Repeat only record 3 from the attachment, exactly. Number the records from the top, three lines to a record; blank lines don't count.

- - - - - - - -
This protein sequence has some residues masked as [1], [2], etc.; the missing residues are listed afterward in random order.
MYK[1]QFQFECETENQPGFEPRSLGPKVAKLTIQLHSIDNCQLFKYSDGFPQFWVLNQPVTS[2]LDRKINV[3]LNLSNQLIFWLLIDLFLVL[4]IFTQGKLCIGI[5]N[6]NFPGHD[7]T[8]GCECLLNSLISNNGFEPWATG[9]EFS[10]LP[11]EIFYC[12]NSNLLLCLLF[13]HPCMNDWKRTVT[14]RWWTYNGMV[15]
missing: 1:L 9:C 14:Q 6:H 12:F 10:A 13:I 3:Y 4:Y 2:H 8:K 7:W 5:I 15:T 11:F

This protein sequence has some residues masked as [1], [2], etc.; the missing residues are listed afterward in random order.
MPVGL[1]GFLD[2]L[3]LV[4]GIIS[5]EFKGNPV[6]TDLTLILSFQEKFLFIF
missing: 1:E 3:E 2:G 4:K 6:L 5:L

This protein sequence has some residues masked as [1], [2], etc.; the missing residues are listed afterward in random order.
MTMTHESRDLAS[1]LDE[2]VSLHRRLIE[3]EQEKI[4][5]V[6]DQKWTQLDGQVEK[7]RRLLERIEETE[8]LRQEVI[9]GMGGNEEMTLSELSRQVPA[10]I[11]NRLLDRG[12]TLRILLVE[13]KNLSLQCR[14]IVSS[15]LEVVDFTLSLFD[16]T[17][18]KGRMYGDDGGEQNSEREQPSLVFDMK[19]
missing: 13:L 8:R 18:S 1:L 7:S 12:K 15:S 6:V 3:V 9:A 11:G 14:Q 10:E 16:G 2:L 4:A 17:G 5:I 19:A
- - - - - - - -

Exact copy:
This protein sequence has some residues masked as [1], [2], etc.; the missing residues are listed afterward in random order.
MTMTHESRDLAS[1]LDE[2]VSLHRRLIE[3]EQEKI[4][5]V[6]DQKWTQLDGQVEK[7]RRLLERIEETE[8]LRQEVI[9]GMGGNEEMTLSELSRQVPA[10]I[11]NRLLDRG[12]TLRILLVE[13]KNLSLQCR[14]IVSS[15]LEVVDFTLSLFD[16]T[17][18]KGRMYGDDGGEQNSEREQPSLVFDMK[19]
missing: 13:L 8:R 18:S 1:L 7:S 12:K 15:S 6:V 3:V 9:A 11:G 14:Q 10:E 16:G 2:L 4:A 17:G 5:I 19:A